Springer Nature, 2024
National Category
Forensic Science
Identifiers
urn:nbn:se:kth:diva-348842 (URN)10.1007/s00414-024-03186-3 (DOI)001169633600001 ()38386034 (PubMedID)2-s2.0-85185663038 (Scopus ID)
Note

QC 20240628

Available from: 2024-06-27 Created: 2024-06-27 Last updated: 2024-06-28Bibliographically approved
Huang, Q., Lindgren, N., Kleiven, S. & Li, X. (2023). A method for obtaining case-specific buck models based on vehicle side-view image for pedestrian collision simulations. In: IRCOBI 2023 - Conference Proceedings, International Research Council on the Biomechanics of Injury: . Paper presented at 2023 International Research Council on the Biomechanics of Injury, IRCOBI 2023, Cambridge, United Kingdom of Great Britain and Northern Ireland, Sep 13 2023 - Sep 15 2023 (pp. 499-500). International Research Council on the Biomechanics of Injury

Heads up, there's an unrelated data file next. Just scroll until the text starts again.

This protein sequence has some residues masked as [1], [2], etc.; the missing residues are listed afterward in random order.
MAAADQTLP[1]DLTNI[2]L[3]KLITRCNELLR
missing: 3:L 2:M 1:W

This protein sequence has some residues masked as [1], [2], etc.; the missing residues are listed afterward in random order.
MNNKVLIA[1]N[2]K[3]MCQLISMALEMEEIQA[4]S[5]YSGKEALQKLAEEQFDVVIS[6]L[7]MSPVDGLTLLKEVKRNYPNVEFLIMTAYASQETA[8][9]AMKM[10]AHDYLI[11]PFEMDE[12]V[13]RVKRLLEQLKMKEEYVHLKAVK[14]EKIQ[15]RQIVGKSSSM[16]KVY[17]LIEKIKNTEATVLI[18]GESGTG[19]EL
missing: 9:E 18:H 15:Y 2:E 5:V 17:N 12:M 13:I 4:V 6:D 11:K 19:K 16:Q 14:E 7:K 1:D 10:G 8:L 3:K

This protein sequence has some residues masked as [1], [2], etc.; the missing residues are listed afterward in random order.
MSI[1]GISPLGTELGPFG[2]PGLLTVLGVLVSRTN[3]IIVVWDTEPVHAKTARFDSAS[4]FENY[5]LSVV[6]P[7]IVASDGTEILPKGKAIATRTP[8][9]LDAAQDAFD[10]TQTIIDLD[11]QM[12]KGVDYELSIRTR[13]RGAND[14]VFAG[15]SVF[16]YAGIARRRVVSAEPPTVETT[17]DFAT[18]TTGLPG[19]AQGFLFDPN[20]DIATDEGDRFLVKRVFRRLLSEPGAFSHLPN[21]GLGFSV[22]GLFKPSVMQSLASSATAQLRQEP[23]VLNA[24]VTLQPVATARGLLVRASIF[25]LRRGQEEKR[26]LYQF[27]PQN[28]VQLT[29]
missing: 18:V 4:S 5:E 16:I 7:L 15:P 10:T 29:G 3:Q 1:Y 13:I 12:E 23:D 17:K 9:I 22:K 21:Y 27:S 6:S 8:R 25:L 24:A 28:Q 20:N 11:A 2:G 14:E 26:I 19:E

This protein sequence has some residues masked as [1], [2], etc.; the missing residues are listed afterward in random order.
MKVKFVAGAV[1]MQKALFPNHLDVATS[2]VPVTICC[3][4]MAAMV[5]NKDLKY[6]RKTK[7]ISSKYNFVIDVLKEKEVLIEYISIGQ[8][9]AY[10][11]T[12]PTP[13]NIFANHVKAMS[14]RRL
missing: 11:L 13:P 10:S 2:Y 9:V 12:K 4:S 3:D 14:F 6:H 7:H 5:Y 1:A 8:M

Open this publication in new window or tab >>A method for obtaining case-specific buck models based on vehicle side-view image for pedestrian collision simulations
2023 (English)In: IRCOBI 2023 - Conference Proceedings, International Research Council on the Biomechanics of Injury, International Research Council on the Biomechanics of Injury , 2023, p. 499-500Conference paper, Published paper (Refereed)
Place, publisher, year, edition, pages
International Research Council on the Biomechanics of Injury, 2023
National Category
Medical Biotechnology
Identifiers
urn:nbn:se:kth:diva-339563 (URN)2-s2.0-85175184149 (Scopus ID)
Conference
2023 International Research Council on the Biomechanics of Injury, IRCOBI 2023, Cambridge, United Kingdom of Great Britain and Northern Ireland, Sep 13 2023 - Sep 15 2023
Note

QC 20231116